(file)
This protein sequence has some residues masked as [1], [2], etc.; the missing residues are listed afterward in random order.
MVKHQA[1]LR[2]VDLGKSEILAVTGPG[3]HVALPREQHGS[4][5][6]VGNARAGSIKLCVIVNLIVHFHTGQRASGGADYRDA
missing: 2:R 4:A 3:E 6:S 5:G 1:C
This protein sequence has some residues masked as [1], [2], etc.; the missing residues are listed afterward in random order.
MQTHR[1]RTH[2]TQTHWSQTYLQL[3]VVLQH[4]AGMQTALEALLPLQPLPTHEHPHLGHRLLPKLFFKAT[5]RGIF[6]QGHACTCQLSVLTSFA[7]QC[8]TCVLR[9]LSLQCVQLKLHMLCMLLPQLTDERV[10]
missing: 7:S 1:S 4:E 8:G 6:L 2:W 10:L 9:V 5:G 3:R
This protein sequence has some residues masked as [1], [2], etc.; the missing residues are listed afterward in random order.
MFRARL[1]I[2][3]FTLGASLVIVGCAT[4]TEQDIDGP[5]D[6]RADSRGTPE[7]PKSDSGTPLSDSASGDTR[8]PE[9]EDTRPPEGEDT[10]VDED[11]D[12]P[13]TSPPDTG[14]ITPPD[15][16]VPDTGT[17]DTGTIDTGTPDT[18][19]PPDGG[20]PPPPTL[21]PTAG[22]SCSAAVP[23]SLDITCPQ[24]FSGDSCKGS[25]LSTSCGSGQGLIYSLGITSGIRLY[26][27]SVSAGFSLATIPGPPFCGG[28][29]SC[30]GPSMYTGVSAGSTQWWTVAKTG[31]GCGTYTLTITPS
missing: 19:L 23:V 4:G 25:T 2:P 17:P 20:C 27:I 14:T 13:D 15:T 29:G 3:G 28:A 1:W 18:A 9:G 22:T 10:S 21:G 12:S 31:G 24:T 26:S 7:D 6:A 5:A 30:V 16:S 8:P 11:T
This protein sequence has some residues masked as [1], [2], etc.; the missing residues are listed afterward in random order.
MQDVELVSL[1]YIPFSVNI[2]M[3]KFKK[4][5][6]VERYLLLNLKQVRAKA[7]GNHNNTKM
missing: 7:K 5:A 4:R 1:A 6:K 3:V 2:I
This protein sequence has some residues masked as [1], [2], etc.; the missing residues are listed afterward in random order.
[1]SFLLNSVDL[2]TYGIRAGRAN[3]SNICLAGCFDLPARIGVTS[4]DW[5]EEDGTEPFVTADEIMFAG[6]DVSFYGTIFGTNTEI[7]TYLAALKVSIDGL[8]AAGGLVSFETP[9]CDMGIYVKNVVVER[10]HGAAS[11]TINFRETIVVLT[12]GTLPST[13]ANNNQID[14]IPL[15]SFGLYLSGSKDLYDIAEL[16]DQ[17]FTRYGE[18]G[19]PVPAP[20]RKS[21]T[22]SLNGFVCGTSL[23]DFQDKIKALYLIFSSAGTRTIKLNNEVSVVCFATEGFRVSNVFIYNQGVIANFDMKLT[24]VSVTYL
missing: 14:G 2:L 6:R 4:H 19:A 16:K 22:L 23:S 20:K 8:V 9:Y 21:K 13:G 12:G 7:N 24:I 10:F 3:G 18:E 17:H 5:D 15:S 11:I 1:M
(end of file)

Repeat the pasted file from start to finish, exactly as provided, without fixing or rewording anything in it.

This protein sequence has some residues masked as [1], [2], etc.; the missing residues are listed afterward in random order.
MVKHQA[1]LR[2]VDLGKSEILAVTGPG[3]HVALPREQHGS[4][5][6]VGNARAGSIKLCVIVNLIVHFHTGQRASGGADYRDA
missing: 2:R 4:A 3:E 6:S 5:G 1:C
This protein sequence has some residues masked as [1], [2], etc.; the missing residues are listed afterward in random order.
MQTHR[1]RTH[2]TQTHWSQTYLQL[3]VVLQH[4]AGMQTALEALLPLQPLPTHEHPHLGHRLLPKLFFKAT[5]RGIF[6]QGHACTCQLSVLTSFA[7]QC[8]TCVLR[9]LSLQCVQLKLHMLCMLLPQLTDERV[10]
missing: 7:S 1:S 4:E 8:G 6:L 2:W 10:L 9:V 5:G 3:R
This protein sequence has some residues masked as [1], [2], etc.; the missing residues are listed afterward in random order.
MFRARL[1]I[2][3]FTLGASLVIVGCAT[4]TEQDIDGP[5]D[6]RADSRGTPE[7]PKSDSGTPLSDSASGDTR[8]PE[9]EDTRPPEGEDT[10]VDED[11]D[12]P[13]TSPPDTG[14]ITPPD[15][16]VPDTGT[17]DTGTIDTGTPDT[18][19]PPDGG[20]PPPPTL[21]PTAG[22]SCSAAVP[23]SLDITCPQ[24]FSGDSCKGS[25]LSTSCGSGQGLIYSLGITSGIRLY[26][27]SVSAGFSLATIPGPPFCGG[28][29]SC[30]GPSMYTGVSAGSTQWWTVAKTG[31]GCGTYTLTITPS
missing: 19:L 23:V 4:G 25:T 2:P 17:P 20:C 27:I 14:T 13:D 15:T 29:G 3:G 28:A 1:W 18:A 9:G 22:T 10:S 21:G 12:S 31:G 24:T 26:S 7:D 6:A 5:A 30:V 16:S 8:P 11:T
This protein sequence has some residues masked as [1], [2], etc.; the missing residues are listed afterward in random order.
MQDVELVSL[1]YIPFSVNI[2]M[3]KFKK[4][5][6]VERYLLLNLKQVRAKA[7]GNHNNTKM
missing: 7:K 5:A 4:R 1:A 6:K 3:V 2:I
This protein sequence has some residues masked as [1], [2], etc.; the missing residues are listed afterward in random order.
[1]SFLLNSVDL[2]TYGIRAGRAN[3]SNICLAGCFDLPARIGVTS[4]DW[5]EEDGTEPFVTADEIMFAG[6]DVSFYGTIFGTNTEI[7]TYLAALKVSIDGL[8]AAGGLVSFETP[9]CDMGIYVKNVVVER[10]HGAAS[11]TINFRETIVVLT[12]GTLPST[13]ANNNQID[14]IPL[15]SFGLYLSGSKDLYDIAEL[16]DQ[17]FTRYGE[18]G[19]PVPAP[20]RKS[21]T[22]SLNGFVCGTSL[23]DFQDKIKALYLIFSSAGTRTIKLNNEVSVVCFATEGFRVSNVFIYNQGVIANFDMKLT[24]VSVTYL
missing: 14:G 2:L 6:R 4:H 19:A 16:K 22:L 23:S 20:K 8:V 9:Y 21:K 13:G 12:G 7:N 24:I 10:F 3:G 18:E 17:H 5:D 15:S 11:I 1:M